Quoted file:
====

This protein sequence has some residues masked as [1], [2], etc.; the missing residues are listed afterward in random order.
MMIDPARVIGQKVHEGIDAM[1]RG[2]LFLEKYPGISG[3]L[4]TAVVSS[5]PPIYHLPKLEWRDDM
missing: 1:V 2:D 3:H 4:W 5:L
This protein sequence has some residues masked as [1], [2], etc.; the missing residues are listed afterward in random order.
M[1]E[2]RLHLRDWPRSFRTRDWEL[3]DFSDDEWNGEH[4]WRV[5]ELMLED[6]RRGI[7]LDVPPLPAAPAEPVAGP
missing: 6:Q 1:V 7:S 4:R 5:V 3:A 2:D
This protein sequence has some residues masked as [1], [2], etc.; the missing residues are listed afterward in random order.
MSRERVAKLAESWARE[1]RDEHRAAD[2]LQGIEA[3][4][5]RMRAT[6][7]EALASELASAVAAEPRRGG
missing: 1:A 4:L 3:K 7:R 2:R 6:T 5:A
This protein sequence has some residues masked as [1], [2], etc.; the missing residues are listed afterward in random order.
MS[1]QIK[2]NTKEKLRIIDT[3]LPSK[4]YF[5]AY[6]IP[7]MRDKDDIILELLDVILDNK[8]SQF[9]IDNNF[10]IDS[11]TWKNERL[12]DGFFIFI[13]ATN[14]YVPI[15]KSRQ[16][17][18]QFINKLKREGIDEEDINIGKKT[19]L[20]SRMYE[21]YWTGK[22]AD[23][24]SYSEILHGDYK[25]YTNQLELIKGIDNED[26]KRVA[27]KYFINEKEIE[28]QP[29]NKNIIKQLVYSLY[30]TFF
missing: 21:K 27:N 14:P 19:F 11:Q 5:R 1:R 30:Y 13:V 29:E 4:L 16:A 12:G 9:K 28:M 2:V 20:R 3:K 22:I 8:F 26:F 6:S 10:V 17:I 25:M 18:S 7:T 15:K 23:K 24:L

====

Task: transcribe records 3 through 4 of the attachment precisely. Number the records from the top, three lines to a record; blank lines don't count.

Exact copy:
This protein sequence has some residues masked as [1], [2], etc.; the missing residues are listed afterward in random order.
MSRERVAKLAESWARE[1]RDEHRAAD[2]LQGIEA[3][4][5]RMRAT[6][7]EALASELASAVAAEPRRGG
missing: 1:A 4:L 3:K 7:R 2:R 6:T 5:A
This protein sequence has some residues masked as [1], [2], etc.; the missing residues are listed afterward in random order.
MS[1]QIK[2]NTKEKLRIIDT[3]LPSK[4]YF[5]AY[6]IP[7]MRDKDDIILELLDVILDNK[8]SQF[9]IDNNF[10]IDS[11]TWKNERL[12]DGFFIFI[13]ATN[14]YVPI[15]KSRQ[16][17][18]QFINKLKREGIDEEDINIGKKT[19]L[20]SRMYE[21]YWTGK[22]AD[23][24]SYSEILHGDYK[25]YTNQLELIKGIDNED[26]KRVA[27]KYFINEKEIE[28]QP[29]NKNIIKQLVYSLY[30]TFF
missing: 21:K 27:N 14:P 19:F 11:Q 5:R 1:R 30:Y 13:V 29:E 4:L 16:A 12:G 9:K 28:M 2:V 20:R 3:K 22:I 8:F 26:F 6:S 10:V 17:I 25:M 18:S 7:T 15:K 23:K 24:L